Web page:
I had to speak clearly as she hung on every word. Having someone read to her was the only choice since she could no longer see. She had been diagnosed with a disease that ravaged her body and left her with only her mind and what she could hear.
Her days were spent lying in a hospital bed, it was rolled into the living room so she could be close to the window. Although this window wasn’t for seeing, her sight being gone and all, it was to allow the sun to press in on her face on late summer afternoons.
A little bit of life shining down on her, warming her soul.
She’d been fighting this devil of an illness for two years and her body just wasn’t able to fight anymore. So, she laid. Nurses would come in and change her sheets and make her comfortable and her lifelong companion made sure she had the best of care.
He rarely left her side.
She knew in her heart she wasn’t long for this world, she knew heaven was near.
It was at this exact time she managed to communicate to me through lip reading, she wanted me to read to her. I began to pick out books and call out their title. She would respond by shaking her head slightly yes or no.
How about this one, momma, “Costly Grace?”
Her head moved slightly and I knew she approved.
And so I began.
I stretched out on the couch directly under the big living room window, the same one that allowed the sunlight to stream through, lighting her gray strands of hair. She wouldn’t want anyone to see her with gray hair, she’d colored it red since the first strand showed up years earlier. She didn’t feel like a gray haired woman, she’d told me. She loved her red and wanted to keep it, even if it was from a box.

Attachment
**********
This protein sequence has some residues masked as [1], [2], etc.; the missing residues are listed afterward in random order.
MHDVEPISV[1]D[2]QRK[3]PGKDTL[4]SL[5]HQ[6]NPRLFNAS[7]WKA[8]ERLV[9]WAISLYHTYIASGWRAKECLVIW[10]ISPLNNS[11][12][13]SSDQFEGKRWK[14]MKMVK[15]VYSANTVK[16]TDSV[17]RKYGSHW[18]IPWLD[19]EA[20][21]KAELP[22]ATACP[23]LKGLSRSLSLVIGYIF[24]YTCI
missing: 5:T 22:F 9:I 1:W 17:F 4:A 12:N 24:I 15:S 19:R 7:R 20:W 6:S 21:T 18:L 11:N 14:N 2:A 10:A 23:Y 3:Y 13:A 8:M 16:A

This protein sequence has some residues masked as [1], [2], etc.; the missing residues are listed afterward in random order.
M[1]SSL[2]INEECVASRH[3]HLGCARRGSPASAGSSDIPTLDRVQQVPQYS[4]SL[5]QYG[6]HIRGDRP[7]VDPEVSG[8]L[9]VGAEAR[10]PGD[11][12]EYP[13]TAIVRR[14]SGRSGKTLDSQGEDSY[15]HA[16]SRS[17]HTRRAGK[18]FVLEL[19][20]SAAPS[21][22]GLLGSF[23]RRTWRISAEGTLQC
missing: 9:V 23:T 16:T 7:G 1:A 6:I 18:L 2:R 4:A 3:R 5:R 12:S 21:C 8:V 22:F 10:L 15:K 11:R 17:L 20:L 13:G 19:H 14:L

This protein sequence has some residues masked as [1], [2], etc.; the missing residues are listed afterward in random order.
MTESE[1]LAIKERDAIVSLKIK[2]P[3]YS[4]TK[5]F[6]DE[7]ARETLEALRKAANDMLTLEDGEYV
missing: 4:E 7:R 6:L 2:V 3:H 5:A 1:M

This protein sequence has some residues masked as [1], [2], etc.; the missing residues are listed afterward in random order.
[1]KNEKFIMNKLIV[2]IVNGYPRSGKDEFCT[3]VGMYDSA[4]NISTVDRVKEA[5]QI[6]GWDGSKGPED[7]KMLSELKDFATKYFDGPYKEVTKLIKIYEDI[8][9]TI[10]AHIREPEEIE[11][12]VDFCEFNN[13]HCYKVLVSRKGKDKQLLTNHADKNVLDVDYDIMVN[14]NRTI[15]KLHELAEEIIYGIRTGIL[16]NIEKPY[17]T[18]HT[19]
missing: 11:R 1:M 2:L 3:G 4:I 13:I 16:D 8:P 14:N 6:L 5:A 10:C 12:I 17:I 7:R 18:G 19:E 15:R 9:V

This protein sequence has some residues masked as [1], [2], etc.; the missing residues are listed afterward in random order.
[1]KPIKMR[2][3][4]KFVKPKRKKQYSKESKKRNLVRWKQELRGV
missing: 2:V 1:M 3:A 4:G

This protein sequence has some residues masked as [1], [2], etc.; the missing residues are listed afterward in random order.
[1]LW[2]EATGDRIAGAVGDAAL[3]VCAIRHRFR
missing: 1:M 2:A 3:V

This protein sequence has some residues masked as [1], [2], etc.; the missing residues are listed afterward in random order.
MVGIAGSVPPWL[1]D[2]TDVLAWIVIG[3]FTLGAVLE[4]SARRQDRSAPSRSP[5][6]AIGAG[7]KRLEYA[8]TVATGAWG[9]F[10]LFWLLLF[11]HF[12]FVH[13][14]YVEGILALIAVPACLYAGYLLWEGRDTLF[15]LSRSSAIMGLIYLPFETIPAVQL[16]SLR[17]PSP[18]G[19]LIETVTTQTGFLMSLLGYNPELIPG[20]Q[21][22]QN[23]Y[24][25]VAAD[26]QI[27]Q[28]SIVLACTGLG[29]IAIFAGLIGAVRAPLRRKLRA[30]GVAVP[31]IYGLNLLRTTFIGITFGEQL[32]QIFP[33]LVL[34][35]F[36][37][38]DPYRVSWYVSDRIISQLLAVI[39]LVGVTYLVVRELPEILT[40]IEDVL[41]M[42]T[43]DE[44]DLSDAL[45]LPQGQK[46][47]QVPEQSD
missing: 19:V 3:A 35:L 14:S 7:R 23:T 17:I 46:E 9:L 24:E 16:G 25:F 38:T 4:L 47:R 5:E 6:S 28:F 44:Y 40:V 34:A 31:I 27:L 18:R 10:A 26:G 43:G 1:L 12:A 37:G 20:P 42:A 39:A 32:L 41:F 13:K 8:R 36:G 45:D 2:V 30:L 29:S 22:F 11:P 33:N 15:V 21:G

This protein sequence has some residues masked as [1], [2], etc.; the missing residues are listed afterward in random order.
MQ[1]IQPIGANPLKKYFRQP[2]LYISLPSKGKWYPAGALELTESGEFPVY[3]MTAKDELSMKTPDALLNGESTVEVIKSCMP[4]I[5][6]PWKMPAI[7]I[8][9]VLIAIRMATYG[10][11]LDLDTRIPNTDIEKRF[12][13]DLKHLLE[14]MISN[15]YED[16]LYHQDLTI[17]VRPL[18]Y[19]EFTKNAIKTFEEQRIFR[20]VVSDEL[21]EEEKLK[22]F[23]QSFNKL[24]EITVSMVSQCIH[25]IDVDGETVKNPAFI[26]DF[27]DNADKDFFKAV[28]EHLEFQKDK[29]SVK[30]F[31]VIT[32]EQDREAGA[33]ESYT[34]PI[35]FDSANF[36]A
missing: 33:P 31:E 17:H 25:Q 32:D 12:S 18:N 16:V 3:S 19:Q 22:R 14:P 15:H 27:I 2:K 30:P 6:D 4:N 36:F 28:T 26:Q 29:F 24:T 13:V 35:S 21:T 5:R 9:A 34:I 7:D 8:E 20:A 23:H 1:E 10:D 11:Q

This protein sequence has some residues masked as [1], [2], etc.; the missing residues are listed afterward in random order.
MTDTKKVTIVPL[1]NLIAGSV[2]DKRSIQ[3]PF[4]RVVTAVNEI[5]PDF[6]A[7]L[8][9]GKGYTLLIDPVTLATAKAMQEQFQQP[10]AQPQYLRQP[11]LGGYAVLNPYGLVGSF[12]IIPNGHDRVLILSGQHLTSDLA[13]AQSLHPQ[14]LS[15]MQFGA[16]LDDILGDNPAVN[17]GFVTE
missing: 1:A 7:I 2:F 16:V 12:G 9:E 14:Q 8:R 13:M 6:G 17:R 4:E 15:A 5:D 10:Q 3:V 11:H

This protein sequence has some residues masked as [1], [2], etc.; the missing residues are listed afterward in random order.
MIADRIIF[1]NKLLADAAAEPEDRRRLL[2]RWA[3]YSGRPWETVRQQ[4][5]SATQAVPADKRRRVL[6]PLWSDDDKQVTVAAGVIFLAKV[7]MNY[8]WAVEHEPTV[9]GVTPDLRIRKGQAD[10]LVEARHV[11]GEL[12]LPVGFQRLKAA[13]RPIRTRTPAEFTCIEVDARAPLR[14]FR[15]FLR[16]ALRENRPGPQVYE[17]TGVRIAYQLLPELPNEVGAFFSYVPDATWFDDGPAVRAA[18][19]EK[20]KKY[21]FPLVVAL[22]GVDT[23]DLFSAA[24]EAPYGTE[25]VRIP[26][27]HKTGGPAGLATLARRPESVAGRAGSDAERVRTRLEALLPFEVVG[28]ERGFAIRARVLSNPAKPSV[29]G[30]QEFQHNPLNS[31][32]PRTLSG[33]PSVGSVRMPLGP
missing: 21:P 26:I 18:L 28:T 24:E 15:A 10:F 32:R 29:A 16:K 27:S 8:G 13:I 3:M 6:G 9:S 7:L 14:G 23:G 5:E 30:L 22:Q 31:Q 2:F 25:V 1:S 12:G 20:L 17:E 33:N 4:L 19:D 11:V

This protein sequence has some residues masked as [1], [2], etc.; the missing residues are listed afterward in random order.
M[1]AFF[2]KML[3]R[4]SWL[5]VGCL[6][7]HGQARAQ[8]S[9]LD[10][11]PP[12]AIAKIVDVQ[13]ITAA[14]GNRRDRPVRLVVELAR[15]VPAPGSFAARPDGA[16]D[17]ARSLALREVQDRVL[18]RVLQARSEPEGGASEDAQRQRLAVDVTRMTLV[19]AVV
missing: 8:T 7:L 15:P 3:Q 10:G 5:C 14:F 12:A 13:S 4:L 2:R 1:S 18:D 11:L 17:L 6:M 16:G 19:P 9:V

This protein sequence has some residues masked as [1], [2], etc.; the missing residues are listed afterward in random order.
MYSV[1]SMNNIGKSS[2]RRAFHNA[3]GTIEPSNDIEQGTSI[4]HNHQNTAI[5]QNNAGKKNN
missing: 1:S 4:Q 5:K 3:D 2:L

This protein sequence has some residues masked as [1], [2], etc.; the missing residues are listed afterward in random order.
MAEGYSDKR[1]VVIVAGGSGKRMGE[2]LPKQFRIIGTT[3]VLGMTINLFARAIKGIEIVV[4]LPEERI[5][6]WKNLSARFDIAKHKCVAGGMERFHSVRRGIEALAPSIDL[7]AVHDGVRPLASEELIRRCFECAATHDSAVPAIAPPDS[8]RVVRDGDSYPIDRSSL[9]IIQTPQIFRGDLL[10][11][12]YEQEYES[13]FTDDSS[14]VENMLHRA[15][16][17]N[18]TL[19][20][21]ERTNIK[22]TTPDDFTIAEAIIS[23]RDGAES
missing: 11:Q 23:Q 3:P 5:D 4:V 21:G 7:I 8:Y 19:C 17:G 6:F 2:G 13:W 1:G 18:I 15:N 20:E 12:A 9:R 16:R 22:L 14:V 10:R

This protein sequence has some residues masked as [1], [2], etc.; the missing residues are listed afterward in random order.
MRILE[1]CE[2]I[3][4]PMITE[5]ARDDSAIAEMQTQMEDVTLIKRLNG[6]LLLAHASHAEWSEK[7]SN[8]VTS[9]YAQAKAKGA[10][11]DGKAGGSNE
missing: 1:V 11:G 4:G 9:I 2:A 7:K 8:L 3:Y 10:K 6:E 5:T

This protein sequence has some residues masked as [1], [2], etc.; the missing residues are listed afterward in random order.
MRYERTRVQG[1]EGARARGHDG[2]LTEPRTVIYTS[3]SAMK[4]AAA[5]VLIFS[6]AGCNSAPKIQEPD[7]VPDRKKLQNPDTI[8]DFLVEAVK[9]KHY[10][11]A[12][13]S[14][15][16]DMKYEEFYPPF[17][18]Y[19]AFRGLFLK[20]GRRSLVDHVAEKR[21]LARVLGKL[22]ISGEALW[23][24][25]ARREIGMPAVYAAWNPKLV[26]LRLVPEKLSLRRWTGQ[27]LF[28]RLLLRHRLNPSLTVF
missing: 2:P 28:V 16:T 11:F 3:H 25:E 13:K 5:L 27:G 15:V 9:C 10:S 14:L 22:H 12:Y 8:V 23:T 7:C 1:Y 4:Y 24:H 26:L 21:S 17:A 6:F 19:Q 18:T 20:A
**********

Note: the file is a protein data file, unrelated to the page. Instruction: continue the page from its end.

I cleared my throat and began to read, my mind not absorbing a single word. My thoughts drifted back to an earlier time, back when life was simpler and momma was well; days of chatter and trips to Lowe’s, countless phone calls about everything and nothing, coffee dates and Sunday morning church.
I missed those days.
“Can you hear me okay, Momma?” A slight movement of her head told me she could. I continued to read. Chapter after chapter of the cost of following Jesus. I’ve heard it preached accepting Jesus is the easiest decision you’ll ever make. I’d say I agree with that, but following Him as a true believer has got to be the hardest thing I’ve ever done.
There’s a cost.
Momma always believed in paying the price for something worthwhile. Her faith in Jesus meant more to her than anything else. She would argue you to the floor for something she believed in. Momma knew God could part the seas and cause the sun to set, she never wavered, not once in my whole life do I ever remember her doubting. It was a simple faith, but a powerful one. Now, she lay on her death bed still believing in the One who could speak a word and change everything. Oh, she’d asked him to, we all had.
Healing, sweet healing was our deepest desire. But, it wasn’t meant to be and now here we were, the pair of us, sitting under the window on a summer afternoon reading a book about the cost of following Christ.
Both of us knowing it was near the end, but neither of us willing to acknowledge it.